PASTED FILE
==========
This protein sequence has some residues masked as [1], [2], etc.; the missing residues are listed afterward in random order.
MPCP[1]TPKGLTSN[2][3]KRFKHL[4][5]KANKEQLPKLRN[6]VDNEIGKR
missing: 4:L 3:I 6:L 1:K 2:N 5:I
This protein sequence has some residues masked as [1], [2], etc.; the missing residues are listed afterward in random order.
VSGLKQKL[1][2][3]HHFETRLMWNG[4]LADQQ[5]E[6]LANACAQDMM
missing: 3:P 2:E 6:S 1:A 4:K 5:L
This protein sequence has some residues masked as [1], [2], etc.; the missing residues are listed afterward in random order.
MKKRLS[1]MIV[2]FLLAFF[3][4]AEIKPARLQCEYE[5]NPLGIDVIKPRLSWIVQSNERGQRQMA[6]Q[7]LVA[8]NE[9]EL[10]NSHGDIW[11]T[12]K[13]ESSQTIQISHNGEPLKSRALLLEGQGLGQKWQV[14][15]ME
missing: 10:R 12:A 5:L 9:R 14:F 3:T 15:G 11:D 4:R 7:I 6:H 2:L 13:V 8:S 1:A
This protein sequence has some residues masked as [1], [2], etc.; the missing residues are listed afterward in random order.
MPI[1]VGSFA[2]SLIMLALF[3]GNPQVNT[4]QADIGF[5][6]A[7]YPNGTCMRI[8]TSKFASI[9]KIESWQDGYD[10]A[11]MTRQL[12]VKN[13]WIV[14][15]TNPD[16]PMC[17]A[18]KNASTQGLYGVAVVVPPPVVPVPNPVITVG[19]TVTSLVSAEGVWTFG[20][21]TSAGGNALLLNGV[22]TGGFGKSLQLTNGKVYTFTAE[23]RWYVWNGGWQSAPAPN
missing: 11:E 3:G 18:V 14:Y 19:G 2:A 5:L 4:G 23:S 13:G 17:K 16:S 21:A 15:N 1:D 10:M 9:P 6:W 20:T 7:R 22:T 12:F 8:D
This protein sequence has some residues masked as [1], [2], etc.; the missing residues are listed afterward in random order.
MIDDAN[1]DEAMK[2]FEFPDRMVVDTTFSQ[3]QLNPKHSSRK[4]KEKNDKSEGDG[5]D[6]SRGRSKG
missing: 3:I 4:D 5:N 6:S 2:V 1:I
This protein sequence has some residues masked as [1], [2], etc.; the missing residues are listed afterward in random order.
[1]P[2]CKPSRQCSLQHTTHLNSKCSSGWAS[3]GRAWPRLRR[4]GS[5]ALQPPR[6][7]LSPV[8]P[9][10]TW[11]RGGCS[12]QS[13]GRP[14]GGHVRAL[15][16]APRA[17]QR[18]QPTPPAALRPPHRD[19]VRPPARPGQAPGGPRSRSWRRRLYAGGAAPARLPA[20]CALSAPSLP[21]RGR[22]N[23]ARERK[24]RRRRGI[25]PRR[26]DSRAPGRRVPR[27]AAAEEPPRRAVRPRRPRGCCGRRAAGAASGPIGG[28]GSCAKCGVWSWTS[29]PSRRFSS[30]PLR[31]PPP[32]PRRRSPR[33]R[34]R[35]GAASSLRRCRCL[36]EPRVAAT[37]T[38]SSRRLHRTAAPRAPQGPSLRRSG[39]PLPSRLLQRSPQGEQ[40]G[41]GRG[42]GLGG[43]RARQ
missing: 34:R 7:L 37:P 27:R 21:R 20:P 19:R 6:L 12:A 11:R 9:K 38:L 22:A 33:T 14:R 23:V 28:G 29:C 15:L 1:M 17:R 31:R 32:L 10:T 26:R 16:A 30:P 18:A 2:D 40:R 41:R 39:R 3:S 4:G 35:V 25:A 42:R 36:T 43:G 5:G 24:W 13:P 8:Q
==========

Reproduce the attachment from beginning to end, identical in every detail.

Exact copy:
This protein sequence has some residues masked as [1], [2], etc.; the missing residues are listed afterward in random order.
MPCP[1]TPKGLTSN[2][3]KRFKHL[4][5]KANKEQLPKLRN[6]VDNEIGKR
missing: 4:L 3:I 6:L 1:K 2:N 5:I
This protein sequence has some residues masked as [1], [2], etc.; the missing residues are listed afterward in random order.
VSGLKQKL[1][2][3]HHFETRLMWNG[4]LADQQ[5]E[6]LANACAQDMM
missing: 3:P 2:E 6:S 1:A 4:K 5:L
This protein sequence has some residues masked as [1], [2], etc.; the missing residues are listed afterward in random order.
MKKRLS[1]MIV[2]FLLAFF[3][4]AEIKPARLQCEYE[5]NPLGIDVIKPRLSWIVQSNERGQRQMA[6]Q[7]LVA[8]NE[9]EL[10]NSHGDIW[11]T[12]K[13]ESSQTIQISHNGEPLKSRALLLEGQGLGQKWQV[14][15]ME
missing: 10:R 12:A 5:L 9:R 14:F 3:T 15:G 11:D 4:R 7:I 6:H 2:L 13:V 8:S 1:A
This protein sequence has some residues masked as [1], [2], etc.; the missing residues are listed afterward in random order.
MPI[1]VGSFA[2]SLIMLALF[3]GNPQVNT[4]QADIGF[5][6]A[7]YPNGTCMRI[8]TSKFASI[9]KIESWQDGYD[10]A[11]MTRQL[12]VKN[13]WIV[14][15]TNPD[16]PMC[17]A[18]KNASTQGLYGVAVVVPPPVVPVPNPVITVG[19]TVTSLVSAEGVWTFG[20][21]TSAGGNALLLNGV[22]TGGFGKSLQLTNGKVYTFTAE[23]RWYVWNGGWQSAPAPN
missing: 11:E 3:G 18:V 14:Y 19:G 2:A 5:L 4:G 23:S 13:G 17:K 16:S 21:A 15:N 1:D 10:M 9:P 6:W 20:T 7:R 22:T 12:F 8:D
This protein sequence has some residues masked as [1], [2], etc.; the missing residues are listed afterward in random order.
MIDDAN[1]DEAMK[2]FEFPDRMVVDTTFSQ[3]QLNPKHSSRK[4]KEKNDKSEGDG[5]D[6]SRGRSKG
missing: 3:I 4:D 5:N 6:S 2:V 1:I
This protein sequence has some residues masked as [1], [2], etc.; the missing residues are listed afterward in random order.
[1]P[2]CKPSRQCSLQHTTHLNSKCSSGWAS[3]GRAWPRLRR[4]GS[5]ALQPPR[6][7]LSPV[8]P[9][10]TW[11]RGGCS[12]QS[13]GRP[14]GGHVRAL[15][16]APRA[17]QR[18]QPTPPAALRPPHRD[19]VRPPARPGQAPGGPRSRSWRRRLYAGGAAPARLPA[20]CALSAPSLP[21]RGR[22]N[23]ARERK[24]RRRRGI[25]PRR[26]DSRAPGRRVPR[27]AAAEEPPRRAVRPRRPRGCCGRRAAGAASGPIGG[28]GSCAKCGVWSWTS[29]PSRRFSS[30]PLR[31]PPP[32]PRRRSPR[33]R[34]R[35]GAASSLRRCRCL[36]EPRVAAT[37]T[38]SSRRLHRTAAPRAPQGPSLRRSG[39]PLPSRLLQRSPQGEQ[40]G[41]GRG[42]GLGG[43]RARQ
missing: 34:R 7:L 37:P 27:R 21:R 20:P 19:R 6:L 12:A 11:R 9:K 38:L 22:A 33:T 14:R 23:V 28:G 29:C 15:L 1:M 17:R 31:R 32:L 10:T 26:R 16:A 30:P 18:A 2:D 40:R 41:R 39:R 3:S 4:G 35:V 25:A 42:R 36:T 43:G 5:G 24:W 13:P 8:Q